The massive mergers taking place are a disaster for democracy
By George Monbiot. Published in the Guardian 20th January 2000
It surely cannot be long before the world’s big companies recognise the inexorable logic of “synergistic rationalisation” and fuse together to form a single corporation. They may be at it already. In 1998, the value of mergers and acquisitions in Europe broke all records. In 1999, it doubled again. Now corporate chief executives appear determined to beat that admirable score by the end of January.
Last week AOL and TimeWarner concluded the biggest corporate deal in history, a merger worth some £200 billion. This week, Tesco appears to be stalking Marks and Spencer, Citigroup has swallowed another merchant bank, Mannesman is trying to fight off a bid by Vodafone, and the pharmaceutical companies Glaxo-Wellcome and SmithKline Beecham have meshed to create the United Kingdom’s biggest corporation. The great blob has begun to coalesce. As the ecstasies of the executives celebrating these deals suggest, this consolidation is great news for them. It is a disaster for everyone else.
To discover why businesses are expanding, we need only examine another of this week’s big stories. An American company called Myriad Genetics is threatening the work of British laboratories testing patients for the presence of genes associated with breast cancer. Myriad has patented these genes in the United States, and now claims to own them in Europe as well. It can make this claim only because, in 1997, the British Government helped the European Commission to approve a new directive, harmonising European patent laws with those in the United States. Life, the directive suggests, is now patentable in the European Union.
The debate over patenting rules attracted the biggest corporate lobbying effort ever conducted in Europe. The company which spent most was SmithKline Beecham. “Genes,” its research director had decided, “are the currency of the future”. It was determined to acquire a licence to print money.
The “harmonisation” of laws in Europe and the United States has allowed SmithKline Beecham to expand the scale of its operations: it can now develop the same products under the same conditions in both trading blocs. It is able, as a result, to reap economies of scale which are unavailable to smaller companies, trading nationally.
As laws in different parts of the world are aligned, small firms wither, while big business prospers. The mega-mergers of the past three years spring from the implementation of the last world trade agreement, the consolidation of European law, the launching of the European currency, and the first attempts to turn Europe and North America into a single trading bloc. As big companies become bigger still, they seek to pull the rug from under their smaller competitors by demanding ever swifter harmonisation. The Glaxo-SmithKline merger is the inevitable outcome of the processes SmithKline Beecham set in motion.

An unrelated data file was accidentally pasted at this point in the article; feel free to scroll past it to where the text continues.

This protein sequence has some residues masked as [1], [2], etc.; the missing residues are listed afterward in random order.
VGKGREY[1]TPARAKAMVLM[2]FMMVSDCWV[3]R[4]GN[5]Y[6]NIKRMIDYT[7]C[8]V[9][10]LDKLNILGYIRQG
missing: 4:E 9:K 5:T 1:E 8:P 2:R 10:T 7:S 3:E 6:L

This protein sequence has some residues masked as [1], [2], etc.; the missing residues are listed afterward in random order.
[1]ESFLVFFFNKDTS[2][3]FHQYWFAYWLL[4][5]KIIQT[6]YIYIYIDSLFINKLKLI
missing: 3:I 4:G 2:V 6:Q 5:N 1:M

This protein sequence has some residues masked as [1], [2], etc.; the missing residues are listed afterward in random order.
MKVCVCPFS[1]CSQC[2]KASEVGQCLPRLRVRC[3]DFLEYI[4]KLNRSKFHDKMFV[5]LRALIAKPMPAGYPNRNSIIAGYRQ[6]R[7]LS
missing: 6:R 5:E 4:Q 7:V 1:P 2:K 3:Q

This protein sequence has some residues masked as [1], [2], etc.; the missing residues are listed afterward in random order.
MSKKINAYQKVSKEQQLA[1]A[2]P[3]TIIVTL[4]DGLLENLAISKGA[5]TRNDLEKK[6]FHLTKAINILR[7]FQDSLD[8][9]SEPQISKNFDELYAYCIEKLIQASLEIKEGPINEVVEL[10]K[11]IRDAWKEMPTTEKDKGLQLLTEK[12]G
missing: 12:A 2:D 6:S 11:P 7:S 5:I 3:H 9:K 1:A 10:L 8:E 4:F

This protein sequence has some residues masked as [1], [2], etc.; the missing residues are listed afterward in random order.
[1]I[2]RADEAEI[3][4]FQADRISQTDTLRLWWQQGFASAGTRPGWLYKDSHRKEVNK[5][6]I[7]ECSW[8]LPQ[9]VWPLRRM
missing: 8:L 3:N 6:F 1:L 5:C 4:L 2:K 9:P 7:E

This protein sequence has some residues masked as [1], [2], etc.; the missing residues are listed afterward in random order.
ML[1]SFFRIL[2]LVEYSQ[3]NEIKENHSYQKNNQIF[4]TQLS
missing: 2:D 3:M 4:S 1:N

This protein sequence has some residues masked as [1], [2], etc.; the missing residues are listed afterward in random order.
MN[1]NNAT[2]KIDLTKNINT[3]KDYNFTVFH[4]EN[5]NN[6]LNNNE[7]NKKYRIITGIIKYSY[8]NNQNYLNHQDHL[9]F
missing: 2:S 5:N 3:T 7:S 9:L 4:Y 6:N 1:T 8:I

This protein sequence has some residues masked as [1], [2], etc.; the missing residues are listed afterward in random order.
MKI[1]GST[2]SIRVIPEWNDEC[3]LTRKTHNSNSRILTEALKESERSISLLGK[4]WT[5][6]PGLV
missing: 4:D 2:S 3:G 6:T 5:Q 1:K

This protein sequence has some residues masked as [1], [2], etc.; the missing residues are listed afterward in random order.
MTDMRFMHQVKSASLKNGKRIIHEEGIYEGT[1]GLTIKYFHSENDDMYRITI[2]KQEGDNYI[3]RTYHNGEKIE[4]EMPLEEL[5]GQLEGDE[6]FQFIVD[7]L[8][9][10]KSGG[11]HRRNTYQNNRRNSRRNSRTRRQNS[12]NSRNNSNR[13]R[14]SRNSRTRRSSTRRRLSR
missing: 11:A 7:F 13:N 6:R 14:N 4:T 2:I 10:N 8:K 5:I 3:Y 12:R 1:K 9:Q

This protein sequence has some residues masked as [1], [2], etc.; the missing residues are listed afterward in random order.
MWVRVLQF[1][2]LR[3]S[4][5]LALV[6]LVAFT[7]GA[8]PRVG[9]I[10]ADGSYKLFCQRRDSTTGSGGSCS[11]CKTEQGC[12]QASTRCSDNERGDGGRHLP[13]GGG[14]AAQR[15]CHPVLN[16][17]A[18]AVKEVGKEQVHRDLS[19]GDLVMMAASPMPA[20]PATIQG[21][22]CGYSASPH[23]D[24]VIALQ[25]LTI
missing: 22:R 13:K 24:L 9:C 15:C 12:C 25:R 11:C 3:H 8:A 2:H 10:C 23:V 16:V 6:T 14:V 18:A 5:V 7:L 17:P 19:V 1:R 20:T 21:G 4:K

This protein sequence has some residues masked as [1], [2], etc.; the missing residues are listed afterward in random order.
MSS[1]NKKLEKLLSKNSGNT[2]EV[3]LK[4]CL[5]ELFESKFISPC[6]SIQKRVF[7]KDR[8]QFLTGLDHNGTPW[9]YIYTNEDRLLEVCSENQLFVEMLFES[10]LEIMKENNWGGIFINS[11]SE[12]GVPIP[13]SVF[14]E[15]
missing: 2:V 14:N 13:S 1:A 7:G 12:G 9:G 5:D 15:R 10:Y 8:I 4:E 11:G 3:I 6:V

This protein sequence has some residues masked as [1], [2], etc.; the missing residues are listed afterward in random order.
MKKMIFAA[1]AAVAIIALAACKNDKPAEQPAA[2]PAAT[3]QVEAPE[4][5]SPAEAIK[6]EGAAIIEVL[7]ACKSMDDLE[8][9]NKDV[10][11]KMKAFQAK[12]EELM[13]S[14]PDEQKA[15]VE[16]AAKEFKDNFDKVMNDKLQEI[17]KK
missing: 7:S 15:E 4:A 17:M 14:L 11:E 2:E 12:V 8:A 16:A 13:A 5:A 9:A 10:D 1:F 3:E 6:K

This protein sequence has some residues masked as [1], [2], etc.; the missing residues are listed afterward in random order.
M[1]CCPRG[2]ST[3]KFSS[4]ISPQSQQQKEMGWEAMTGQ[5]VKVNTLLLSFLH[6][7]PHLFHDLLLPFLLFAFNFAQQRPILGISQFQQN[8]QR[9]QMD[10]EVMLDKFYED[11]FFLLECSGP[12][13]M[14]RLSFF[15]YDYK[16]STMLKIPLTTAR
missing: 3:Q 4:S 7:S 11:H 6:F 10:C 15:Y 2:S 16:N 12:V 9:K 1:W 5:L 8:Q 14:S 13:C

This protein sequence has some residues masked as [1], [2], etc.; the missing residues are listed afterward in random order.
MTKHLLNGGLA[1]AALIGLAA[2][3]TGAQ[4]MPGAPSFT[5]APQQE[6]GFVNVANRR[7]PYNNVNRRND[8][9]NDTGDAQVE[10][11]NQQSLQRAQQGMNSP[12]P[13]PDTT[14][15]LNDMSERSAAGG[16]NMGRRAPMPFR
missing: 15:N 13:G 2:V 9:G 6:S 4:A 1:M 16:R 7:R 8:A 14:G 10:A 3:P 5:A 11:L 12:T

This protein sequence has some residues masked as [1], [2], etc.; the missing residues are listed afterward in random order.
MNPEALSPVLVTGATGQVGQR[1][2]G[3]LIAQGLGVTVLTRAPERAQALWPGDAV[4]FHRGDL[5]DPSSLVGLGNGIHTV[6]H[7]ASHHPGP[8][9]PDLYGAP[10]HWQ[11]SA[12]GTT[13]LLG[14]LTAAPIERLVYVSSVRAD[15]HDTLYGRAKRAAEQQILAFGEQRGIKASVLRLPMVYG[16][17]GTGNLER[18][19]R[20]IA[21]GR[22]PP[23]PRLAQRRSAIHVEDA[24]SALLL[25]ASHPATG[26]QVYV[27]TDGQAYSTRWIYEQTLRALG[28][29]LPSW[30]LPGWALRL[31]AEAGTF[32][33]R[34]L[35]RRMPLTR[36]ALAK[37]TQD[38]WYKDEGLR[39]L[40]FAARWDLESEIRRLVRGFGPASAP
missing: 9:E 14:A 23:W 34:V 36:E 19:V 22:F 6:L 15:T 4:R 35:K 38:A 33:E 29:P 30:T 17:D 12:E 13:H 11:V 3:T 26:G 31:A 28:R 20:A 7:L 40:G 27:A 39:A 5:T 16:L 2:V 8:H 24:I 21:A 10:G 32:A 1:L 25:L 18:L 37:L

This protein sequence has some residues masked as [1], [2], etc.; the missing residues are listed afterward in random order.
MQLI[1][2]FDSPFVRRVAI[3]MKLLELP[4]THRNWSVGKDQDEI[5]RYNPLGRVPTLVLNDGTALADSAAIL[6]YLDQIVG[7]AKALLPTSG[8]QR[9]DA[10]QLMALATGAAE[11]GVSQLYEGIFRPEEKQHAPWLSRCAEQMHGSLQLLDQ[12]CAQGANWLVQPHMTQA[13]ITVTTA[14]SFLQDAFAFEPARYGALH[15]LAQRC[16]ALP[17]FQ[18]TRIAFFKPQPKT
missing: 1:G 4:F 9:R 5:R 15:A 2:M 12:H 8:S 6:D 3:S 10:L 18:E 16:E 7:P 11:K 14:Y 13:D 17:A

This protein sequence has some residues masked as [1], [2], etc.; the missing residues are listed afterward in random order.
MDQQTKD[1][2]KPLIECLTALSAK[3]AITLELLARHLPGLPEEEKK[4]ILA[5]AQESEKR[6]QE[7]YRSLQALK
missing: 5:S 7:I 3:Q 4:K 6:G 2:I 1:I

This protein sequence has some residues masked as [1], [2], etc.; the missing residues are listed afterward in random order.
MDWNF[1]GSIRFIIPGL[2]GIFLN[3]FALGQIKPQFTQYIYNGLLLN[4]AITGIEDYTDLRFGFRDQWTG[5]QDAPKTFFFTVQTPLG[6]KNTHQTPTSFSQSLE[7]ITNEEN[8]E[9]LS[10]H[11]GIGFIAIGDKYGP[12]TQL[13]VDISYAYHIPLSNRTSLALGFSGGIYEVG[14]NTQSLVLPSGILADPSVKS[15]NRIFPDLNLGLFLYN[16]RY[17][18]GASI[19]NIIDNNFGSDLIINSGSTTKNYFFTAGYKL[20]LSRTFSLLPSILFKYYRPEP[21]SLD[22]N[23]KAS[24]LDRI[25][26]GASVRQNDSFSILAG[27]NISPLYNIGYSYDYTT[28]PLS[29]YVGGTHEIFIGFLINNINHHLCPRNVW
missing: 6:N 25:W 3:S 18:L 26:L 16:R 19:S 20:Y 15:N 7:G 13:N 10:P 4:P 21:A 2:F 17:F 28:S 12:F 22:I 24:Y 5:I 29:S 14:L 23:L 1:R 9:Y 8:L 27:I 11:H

That mergers like this are bad for the workforce can scarcely be disputed: the latest pharmaceutical alliance will lead to the demise of 15,000 jobs. But some of the boardroom beneficiaries of these deals have sought to suggest that they will be good for everyone else. They’re wrong.
Big companies may reap economies of scale, but when competition is limited they’re unlikely to pass them onto consumers. As producers expand, consumers shrink: we become ever less capable of fine-tuning our demand. When markets are dominated by big companies, there is less opportunity for small ones to emerge. If you are baking a few pounds of biscuits in your kitchen, for example, you might be able to supply your local corner shop or market stall, but there’s not much point in talking to Tesco.
Most importantly, however, big business means big politics. Major companies, as SmithKline Beecham found, get what they want. The bigger they become, the more power they accumulate. Working with governments all over the world, they can extract politics from the national domain, where ordinary people can affect it, and transfer it to the remote and inaccessible heights of international negotiations. As they grow, their concerns become ever further removed from those of the citizens they dwarf, until the world is run not for the benefit of its six billion poor or merely comfortable inhabitants, but for that of a handful of perverse billionaires.
The mergers of the past two weeks are particularly dangerous. The TimeWarner-AOL consolidation could mark the beginning of the end not only of the residual freedoms of a consolidating press, but also of the brief but glorious flowering of internet democracy. Glaxo-Wellcome has already tried to bully the NHS into buying its anti-flu drug; the bigger company to which it now belongs could start to shape national health policies to suit itself. When businesses dine on each other, the rest of us get swallowed.